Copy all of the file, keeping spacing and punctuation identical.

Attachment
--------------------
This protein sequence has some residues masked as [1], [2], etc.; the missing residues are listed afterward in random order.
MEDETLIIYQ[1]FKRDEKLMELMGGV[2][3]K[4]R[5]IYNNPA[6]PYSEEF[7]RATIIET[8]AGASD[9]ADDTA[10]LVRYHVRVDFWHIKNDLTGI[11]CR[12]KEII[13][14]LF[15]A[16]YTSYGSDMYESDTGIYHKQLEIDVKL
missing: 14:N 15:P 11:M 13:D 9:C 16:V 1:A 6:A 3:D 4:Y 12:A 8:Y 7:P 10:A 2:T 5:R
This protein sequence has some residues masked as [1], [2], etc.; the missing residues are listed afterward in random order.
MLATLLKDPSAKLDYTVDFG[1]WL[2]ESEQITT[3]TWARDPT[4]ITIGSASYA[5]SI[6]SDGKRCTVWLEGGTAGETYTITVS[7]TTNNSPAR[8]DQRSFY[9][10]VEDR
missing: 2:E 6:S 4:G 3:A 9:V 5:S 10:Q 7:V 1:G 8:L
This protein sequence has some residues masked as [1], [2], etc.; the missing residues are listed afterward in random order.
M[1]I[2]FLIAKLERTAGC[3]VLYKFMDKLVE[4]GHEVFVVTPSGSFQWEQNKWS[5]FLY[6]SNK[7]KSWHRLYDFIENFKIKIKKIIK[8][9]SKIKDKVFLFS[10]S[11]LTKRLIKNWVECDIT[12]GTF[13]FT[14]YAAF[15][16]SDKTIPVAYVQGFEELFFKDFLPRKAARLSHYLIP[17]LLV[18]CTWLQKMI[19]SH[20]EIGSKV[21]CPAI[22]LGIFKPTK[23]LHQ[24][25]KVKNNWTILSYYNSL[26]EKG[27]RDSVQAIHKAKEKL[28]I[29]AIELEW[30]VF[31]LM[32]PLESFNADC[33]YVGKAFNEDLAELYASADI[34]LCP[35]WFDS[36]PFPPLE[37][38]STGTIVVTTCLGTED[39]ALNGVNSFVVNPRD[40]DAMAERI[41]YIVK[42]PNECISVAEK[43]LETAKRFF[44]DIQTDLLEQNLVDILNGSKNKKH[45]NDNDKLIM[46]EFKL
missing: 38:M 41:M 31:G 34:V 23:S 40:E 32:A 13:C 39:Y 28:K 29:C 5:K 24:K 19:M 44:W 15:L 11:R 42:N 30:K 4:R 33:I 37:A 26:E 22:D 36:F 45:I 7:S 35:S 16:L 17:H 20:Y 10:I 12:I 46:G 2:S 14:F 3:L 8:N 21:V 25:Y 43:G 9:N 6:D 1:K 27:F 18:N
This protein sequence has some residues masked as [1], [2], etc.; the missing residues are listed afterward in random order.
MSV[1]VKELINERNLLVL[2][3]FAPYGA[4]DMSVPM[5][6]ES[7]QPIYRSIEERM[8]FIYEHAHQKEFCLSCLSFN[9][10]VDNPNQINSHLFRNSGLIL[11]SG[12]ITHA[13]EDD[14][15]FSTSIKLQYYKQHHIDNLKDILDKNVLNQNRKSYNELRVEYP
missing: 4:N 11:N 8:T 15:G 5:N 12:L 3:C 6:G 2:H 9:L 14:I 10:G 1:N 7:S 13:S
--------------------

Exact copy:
This protein sequence has some residues masked as [1], [2], etc.; the missing residues are listed afterward in random order.
MEDETLIIYQ[1]FKRDEKLMELMGGV[2][3]K[4]R[5]IYNNPA[6]PYSEEF[7]RATIIET[8]AGASD[9]ADDTA[10]LVRYHVRVDFWHIKNDLTGI[11]CR[12]KEII[13][14]LF[15]A[16]YTSYGSDMYESDTGIYHKQLEIDVKL
missing: 14:N 15:P 11:M 13:D 9:C 16:V 1:A 6:A 3:D 4:Y 12:A 8:Y 7:P 10:A 2:T 5:R
This protein sequence has some residues masked as [1], [2], etc.; the missing residues are listed afterward in random order.
MLATLLKDPSAKLDYTVDFG[1]WL[2]ESEQITT[3]TWARDPT[4]ITIGSASYA[5]SI[6]SDGKRCTVWLEGGTAGETYTITVS[7]TTNNSPAR[8]DQRSFY[9][10]VEDR
missing: 2:E 6:S 4:G 3:A 9:V 5:S 10:Q 7:V 1:G 8:L
This protein sequence has some residues masked as [1], [2], etc.; the missing residues are listed afterward in random order.
M[1]I[2]FLIAKLERTAGC[3]VLYKFMDKLVE[4]GHEVFVVTPSGSFQWEQNKWS[5]FLY[6]SNK[7]KSWHRLYDFIENFKIKIKKIIK[8][9]SKIKDKVFLFS[10]S[11]LTKRLIKNWVECDIT[12]GTF[13]FT[14]YAAF[15][16]SDKTIPVAYVQGFEELFFKDFLPRKAARLSHYLIP[17]LLV[18]CTWLQKMI[19]SH[20]EIGSKV[21]CPAI[22]LGIFKPTK[23]LHQ[24][25]KVKNNWTILSYYNSL[26]EKG[27]RDSVQAIHKAKEKL[28]I[29]AIELEW[30]VF[31]LM[32]PLESFNADC[33]YVGKAFNEDLAELYASADI[34]LCP[35]WFDS[36]PFPPLE[37][38]STGTIVVTTCLGTED[39]ALNGVNSFVVNPRD[40]DAMAERI[41]YIVK[42]PNECISVAEK[43]LETAKRFF[44]DIQTDLLEQNLVDILNGSKNKKH[45]NDNDKLIM[46]EFKL
missing: 38:M 41:M 31:G 34:V 23:S 40:E 32:A 13:C 39:Y 28:K 29:C 5:K 24:K 19:M 44:W 15:L 11:R 42:N 30:K 4:R 33:I 37:A 26:E 22:D 36:F 45:I 7:S 35:S 16:L 17:H 20:Y 10:I 12:I 46:G 2:S 14:F 3:L 8:N 21:V 25:Y 43:G 9:N 6:D 1:K 27:F 18:N
This protein sequence has some residues masked as [1], [2], etc.; the missing residues are listed afterward in random order.
MSV[1]VKELINERNLLVL[2][3]FAPYGA[4]DMSVPM[5][6]ES[7]QPIYRSIEERM[8]FIYEHAHQKEFCLSCLSFN[9][10]VDNPNQINSHLFRNSGLIL[11]SG[12]ITHA[13]EDD[14][15]FSTSIKLQYYKQHHIDNLKDILDKNVLNQNRKSYNELRVEYP
missing: 4:N 11:N 8:T 15:G 5:N 12:L 3:C 6:G 2:H 9:L 14:I 10:G 1:N 7:S 13:S